A consultation on the Myanmar crisis was held last 6th April by the Mayor of Gwangju and co-president of the UCLG-CSIPDHR Lee Yong-sup. The UN High Commissioner for Human Rights, Michelle Bachelet, and the Mayor of Barcelona and UCLG Special Envoy to the UN, Ada Colau, took part in the meeting to have the vision of the OHCHR and the UCLG represented. The UCLG Statement on Myanmar was also presented by Secretary General Emilia Sáiz. Participants agreed to continue exploring synergies to showcase the role of local governments in promoting solidarity and a pragmatic resolution to the Myanmar crisis based on human rights and respect to the rule of law.
Participants to the meeting highlighted the key role of local governments in pushing for new solidarity initiatives that particularly focus on raising awareness on the situation of local communities and those most affected by human rights violations. Better structuring expressions of solidarity around regional and UN efforts aimed at overcoming the crisis was deemed as essential to find a pragmatic solution before the situation worsens. Local governments have a role to play in providing a platform to showcase the challenges faced and the positive contribution by local actors and human rights defenders on the ground.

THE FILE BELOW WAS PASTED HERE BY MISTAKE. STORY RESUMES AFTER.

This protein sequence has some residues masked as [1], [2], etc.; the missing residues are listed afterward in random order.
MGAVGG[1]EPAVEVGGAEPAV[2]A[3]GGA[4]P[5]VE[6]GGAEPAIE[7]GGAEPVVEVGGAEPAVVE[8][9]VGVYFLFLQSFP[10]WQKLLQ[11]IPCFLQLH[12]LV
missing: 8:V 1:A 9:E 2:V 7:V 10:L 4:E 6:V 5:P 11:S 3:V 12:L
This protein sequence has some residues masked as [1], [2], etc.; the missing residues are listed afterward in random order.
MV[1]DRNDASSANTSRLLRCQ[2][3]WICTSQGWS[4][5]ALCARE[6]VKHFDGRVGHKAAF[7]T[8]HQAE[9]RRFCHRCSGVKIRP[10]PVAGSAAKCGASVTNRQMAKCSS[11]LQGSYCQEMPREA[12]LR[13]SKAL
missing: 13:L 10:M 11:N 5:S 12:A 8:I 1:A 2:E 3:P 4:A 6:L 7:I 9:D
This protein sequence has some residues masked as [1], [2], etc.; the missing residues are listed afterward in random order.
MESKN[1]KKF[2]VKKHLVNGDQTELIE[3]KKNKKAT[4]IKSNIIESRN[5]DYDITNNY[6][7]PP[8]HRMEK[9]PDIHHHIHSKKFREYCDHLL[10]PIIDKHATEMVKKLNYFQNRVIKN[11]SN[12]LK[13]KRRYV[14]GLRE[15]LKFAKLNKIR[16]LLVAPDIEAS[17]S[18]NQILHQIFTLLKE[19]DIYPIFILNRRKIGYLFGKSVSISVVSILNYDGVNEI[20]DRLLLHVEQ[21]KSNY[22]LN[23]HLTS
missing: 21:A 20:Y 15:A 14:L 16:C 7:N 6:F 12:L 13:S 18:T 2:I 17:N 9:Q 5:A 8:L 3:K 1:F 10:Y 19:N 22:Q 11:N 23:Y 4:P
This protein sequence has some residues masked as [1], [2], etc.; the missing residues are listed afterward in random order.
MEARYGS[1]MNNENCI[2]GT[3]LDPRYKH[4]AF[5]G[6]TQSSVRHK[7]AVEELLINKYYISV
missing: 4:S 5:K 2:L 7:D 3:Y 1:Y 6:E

High Commissioner Bachelet commended local governments’ efforts to protect human rights in the city as well as internationally, and argued how cities have a role to play in finding solutions to the crisis and supporting local communities in Myanmar. Mayor Lee shared the efforts led by his city government and Gwangju citizens to express solidarity with the people of Myanmar: a human rights crisis that greatly resembles the brutal repression of Gwangju citizens during the May 1980 Uprising. Mayor Colau highlighted how local governments were looking forward to continuing structuring solidarity initiatives to protect human rights and democracy across the world, supporting to this end the work of the multilateral system.
As recalled by Secretary General Sáiz during the meeting, building around the initiatives of human rights cities champions such as Gwangju is a key way to advance local governments’ contribution to resolving the crisis. UCLG will rely on the expertise and views of all its members, particularly those on the ground, to amplify the consensus. In this sense, the Raoul Wallenberg Institute’s Director Kjaerum suggested a better articulation between the UCLG constituency and local governments participating in the World Human Rights Cities Forum of Gwangju in developing new solidarity initiatives. Those should aspire to remind the people of Myanmar that they are not alone and have not been forgotten.
Under the leadership of its Gwangju co-presidency and other human rights cities’ champions, the UCLG-CSIPDHR will follow-up on the meeting to build a shared position on this matter. This will address the worsening situation of human rights in Myanmar and recall how the indiscriminate use of force is particularly affecting the civilian population and displaced people. It will also aim at urging the international community - and human rights cities in particular - to explore available channels that can help put an end to repression and reinstate the democratic order and the rule of law.